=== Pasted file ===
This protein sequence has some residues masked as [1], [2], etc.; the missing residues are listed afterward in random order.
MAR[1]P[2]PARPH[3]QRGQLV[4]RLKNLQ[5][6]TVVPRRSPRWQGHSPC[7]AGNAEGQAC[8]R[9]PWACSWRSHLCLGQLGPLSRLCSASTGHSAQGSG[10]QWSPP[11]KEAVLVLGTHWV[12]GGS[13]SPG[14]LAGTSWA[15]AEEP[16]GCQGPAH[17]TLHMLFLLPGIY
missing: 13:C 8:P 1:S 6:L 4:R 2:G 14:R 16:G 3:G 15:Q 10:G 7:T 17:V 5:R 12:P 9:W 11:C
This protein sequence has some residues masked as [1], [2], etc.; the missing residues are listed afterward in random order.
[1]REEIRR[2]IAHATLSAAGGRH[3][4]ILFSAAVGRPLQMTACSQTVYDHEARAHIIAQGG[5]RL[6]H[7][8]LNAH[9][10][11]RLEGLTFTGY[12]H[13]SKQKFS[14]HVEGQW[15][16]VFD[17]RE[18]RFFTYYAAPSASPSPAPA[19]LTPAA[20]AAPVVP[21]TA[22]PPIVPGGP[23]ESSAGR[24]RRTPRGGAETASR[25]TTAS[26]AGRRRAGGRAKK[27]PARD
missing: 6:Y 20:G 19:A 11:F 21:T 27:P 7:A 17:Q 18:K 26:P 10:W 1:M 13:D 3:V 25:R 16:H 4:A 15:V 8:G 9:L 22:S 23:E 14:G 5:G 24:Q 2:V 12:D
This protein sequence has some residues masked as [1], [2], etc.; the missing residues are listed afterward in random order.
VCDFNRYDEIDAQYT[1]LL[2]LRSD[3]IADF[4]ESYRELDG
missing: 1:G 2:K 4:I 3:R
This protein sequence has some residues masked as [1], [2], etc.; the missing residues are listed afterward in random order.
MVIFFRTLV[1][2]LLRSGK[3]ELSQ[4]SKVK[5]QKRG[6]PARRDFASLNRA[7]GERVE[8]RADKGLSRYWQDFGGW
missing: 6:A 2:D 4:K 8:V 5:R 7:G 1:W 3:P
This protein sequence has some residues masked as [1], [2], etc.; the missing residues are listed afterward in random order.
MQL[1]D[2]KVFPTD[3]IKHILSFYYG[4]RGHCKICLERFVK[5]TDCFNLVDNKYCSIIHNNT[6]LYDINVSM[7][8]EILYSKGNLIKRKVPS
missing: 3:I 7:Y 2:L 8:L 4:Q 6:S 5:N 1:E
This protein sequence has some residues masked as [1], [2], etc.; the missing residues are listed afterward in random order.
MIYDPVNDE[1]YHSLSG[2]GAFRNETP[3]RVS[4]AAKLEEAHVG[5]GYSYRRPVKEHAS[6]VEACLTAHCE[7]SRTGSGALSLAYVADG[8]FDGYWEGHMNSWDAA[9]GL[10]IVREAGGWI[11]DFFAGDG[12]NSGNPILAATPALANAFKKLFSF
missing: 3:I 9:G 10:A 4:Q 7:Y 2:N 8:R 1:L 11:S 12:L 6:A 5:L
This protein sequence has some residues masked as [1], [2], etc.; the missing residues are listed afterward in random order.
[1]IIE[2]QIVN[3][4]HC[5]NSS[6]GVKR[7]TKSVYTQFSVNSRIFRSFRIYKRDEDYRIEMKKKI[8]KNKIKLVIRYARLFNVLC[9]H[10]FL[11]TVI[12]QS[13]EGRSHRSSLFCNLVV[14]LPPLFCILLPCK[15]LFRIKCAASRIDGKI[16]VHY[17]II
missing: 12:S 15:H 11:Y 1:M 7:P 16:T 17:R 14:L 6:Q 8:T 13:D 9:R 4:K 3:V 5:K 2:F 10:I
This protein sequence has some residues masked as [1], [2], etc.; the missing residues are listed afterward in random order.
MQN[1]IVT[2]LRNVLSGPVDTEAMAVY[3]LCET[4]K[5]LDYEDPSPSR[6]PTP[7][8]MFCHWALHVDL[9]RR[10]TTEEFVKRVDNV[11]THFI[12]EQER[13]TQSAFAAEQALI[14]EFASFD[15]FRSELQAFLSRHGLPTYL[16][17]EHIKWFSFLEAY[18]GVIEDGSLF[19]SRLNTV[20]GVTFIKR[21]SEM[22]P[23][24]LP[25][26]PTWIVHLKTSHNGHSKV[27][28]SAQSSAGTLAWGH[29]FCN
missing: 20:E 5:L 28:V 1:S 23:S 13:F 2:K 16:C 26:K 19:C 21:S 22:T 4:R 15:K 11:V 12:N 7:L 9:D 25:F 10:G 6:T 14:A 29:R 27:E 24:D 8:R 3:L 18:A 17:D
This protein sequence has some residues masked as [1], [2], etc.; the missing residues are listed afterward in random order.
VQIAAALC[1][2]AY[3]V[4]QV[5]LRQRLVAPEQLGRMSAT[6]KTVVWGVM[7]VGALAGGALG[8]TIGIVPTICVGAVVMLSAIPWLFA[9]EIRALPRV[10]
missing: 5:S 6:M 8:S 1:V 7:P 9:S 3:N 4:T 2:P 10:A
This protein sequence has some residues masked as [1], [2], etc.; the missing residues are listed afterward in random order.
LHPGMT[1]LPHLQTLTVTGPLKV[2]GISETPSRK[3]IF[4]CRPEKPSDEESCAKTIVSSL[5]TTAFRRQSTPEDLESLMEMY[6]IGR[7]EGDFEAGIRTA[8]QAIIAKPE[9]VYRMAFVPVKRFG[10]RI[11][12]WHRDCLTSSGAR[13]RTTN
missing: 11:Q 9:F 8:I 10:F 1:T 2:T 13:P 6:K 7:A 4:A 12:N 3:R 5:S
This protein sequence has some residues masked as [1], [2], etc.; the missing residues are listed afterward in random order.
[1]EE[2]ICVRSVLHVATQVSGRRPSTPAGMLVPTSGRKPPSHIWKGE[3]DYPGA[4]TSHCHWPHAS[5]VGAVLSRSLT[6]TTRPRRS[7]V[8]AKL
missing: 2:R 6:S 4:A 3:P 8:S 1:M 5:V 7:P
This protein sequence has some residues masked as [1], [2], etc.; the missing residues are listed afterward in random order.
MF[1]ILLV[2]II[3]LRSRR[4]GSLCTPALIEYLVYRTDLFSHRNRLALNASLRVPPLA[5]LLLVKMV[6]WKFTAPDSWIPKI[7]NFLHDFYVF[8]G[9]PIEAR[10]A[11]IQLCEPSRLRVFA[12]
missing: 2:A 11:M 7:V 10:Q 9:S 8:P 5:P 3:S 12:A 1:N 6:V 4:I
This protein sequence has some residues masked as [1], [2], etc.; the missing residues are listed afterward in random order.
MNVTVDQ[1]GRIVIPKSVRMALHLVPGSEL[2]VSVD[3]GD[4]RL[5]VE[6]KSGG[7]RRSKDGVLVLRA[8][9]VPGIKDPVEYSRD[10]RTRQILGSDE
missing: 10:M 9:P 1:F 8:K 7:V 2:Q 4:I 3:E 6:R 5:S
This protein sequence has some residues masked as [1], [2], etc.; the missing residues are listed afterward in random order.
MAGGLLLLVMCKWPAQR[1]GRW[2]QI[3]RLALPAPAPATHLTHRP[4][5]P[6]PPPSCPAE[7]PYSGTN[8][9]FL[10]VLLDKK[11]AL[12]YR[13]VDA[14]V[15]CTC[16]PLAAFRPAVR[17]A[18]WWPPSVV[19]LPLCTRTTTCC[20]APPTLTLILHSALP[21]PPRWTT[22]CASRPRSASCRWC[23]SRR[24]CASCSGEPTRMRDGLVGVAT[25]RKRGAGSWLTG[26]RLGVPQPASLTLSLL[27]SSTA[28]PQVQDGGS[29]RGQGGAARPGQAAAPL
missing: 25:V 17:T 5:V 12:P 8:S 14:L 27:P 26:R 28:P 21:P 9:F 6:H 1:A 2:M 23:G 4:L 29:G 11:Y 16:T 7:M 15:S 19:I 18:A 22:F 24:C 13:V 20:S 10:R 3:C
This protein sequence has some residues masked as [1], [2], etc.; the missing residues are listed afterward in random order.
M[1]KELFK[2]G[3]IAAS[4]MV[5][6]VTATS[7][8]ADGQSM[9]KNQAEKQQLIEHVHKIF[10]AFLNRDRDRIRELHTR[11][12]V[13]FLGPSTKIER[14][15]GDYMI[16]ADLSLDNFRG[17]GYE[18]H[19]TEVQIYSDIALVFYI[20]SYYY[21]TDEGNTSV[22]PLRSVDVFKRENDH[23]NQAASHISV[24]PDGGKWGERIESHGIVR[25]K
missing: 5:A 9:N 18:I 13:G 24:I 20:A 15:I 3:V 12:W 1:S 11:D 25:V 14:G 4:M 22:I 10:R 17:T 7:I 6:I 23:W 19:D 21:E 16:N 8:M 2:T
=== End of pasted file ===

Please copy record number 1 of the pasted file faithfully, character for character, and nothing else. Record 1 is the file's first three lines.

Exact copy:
This protein sequence has some residues masked as [1], [2], etc.; the missing residues are listed afterward in random order.
MAR[1]P[2]PARPH[3]QRGQLV[4]RLKNLQ[5][6]TVVPRRSPRWQGHSPC[7]AGNAEGQAC[8]R[9]PWACSWRSHLCLGQLGPLSRLCSASTGHSAQGSG[10]QWSPP[11]KEAVLVLGTHWV[12]GGS[13]SPG[14]LAGTSWA[15]AEEP[16]GCQGPAH[17]TLHMLFLLPGIY
missing: 13:C 8:P 1:S 6:L 4:R 2:G 14:R 16:G 3:G 15:Q 10:G 7:T 17:V 5:R 12:P 9:W 11:C